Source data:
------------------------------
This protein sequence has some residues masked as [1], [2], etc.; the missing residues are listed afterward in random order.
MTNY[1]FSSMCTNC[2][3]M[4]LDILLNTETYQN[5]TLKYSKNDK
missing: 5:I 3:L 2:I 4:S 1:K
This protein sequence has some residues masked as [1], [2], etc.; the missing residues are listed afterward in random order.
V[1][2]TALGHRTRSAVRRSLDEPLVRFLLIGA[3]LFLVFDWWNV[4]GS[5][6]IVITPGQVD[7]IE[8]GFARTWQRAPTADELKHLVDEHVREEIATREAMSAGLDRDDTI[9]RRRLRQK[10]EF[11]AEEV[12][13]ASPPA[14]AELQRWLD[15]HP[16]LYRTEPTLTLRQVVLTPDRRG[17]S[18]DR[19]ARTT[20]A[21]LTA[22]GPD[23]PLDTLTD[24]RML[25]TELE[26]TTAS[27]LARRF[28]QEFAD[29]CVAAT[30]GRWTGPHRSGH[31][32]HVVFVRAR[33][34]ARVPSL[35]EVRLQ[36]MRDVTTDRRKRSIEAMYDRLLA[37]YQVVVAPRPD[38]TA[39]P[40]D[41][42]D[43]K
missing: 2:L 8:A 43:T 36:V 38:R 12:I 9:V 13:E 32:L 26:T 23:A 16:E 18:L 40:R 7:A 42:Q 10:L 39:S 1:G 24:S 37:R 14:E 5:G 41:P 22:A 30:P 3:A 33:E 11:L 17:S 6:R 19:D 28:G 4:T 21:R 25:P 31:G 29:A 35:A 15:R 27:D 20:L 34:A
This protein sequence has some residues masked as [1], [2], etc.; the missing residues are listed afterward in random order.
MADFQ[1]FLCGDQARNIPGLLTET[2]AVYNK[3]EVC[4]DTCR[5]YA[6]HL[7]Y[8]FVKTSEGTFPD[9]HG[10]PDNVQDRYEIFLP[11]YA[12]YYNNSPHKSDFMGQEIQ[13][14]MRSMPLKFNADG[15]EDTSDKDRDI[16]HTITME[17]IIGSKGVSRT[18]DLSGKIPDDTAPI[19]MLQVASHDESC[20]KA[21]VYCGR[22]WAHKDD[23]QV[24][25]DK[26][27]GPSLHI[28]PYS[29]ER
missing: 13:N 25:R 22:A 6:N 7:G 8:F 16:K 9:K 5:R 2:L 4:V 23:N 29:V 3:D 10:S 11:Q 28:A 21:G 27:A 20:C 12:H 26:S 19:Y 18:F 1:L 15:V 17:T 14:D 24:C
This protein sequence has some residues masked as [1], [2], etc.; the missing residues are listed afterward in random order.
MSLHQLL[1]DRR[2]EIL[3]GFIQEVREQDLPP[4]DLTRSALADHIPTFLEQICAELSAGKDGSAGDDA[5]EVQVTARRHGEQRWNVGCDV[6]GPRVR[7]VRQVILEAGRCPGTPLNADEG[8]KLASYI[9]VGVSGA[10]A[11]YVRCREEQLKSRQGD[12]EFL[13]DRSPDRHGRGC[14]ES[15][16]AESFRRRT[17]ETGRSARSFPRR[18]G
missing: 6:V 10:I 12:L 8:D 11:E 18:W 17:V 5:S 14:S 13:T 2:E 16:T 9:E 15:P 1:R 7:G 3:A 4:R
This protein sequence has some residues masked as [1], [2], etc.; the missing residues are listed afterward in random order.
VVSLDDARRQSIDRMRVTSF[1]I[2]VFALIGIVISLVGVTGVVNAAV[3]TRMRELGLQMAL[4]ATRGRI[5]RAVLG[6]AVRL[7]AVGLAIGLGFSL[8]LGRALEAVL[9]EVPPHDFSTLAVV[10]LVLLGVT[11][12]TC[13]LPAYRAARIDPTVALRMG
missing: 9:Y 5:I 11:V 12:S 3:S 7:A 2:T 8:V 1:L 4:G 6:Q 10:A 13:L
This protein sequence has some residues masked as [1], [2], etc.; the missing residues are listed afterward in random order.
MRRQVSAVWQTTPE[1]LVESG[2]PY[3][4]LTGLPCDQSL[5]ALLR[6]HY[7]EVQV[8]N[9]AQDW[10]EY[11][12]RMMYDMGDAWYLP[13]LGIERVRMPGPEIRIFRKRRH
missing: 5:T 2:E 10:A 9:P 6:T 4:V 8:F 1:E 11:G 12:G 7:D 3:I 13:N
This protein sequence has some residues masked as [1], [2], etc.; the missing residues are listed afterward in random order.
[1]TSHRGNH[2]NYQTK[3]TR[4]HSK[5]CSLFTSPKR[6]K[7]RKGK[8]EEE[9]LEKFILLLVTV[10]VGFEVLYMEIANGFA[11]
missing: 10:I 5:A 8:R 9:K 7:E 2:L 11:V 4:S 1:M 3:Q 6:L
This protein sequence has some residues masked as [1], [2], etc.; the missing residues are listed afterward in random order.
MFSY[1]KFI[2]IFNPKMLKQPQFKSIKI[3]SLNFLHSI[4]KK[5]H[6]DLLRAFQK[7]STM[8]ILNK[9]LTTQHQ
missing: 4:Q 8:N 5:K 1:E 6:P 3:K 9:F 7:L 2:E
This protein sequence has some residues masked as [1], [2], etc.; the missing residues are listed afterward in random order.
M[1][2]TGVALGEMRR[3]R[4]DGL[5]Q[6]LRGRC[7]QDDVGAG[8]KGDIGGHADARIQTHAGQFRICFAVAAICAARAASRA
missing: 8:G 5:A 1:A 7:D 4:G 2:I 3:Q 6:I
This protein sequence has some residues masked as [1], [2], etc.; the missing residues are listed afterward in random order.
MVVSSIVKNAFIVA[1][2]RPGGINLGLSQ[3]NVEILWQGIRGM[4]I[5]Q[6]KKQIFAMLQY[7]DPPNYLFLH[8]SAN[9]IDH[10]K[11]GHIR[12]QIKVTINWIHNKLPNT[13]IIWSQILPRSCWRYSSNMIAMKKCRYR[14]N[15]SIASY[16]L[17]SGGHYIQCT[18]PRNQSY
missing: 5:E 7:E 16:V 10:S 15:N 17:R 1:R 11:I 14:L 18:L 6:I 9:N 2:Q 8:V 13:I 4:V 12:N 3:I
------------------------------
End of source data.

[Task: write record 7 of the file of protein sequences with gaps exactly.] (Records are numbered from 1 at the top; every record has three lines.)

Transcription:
This protein sequence has some residues masked as [1], [2], etc.; the missing residues are listed afterward in random order.
[1]TSHRGNH[2]NYQTK[3]TR[4]HSK[5]CSLFTSPKR[6]K[7]RKGK[8]EEE[9]LEKFILLLVTV[10]VGFEVLYMEIANGFA[11]
missing: 10:I 5:A 8:R 9:K 7:E 2:L 11:V 4:S 1:M 3:Q 6:L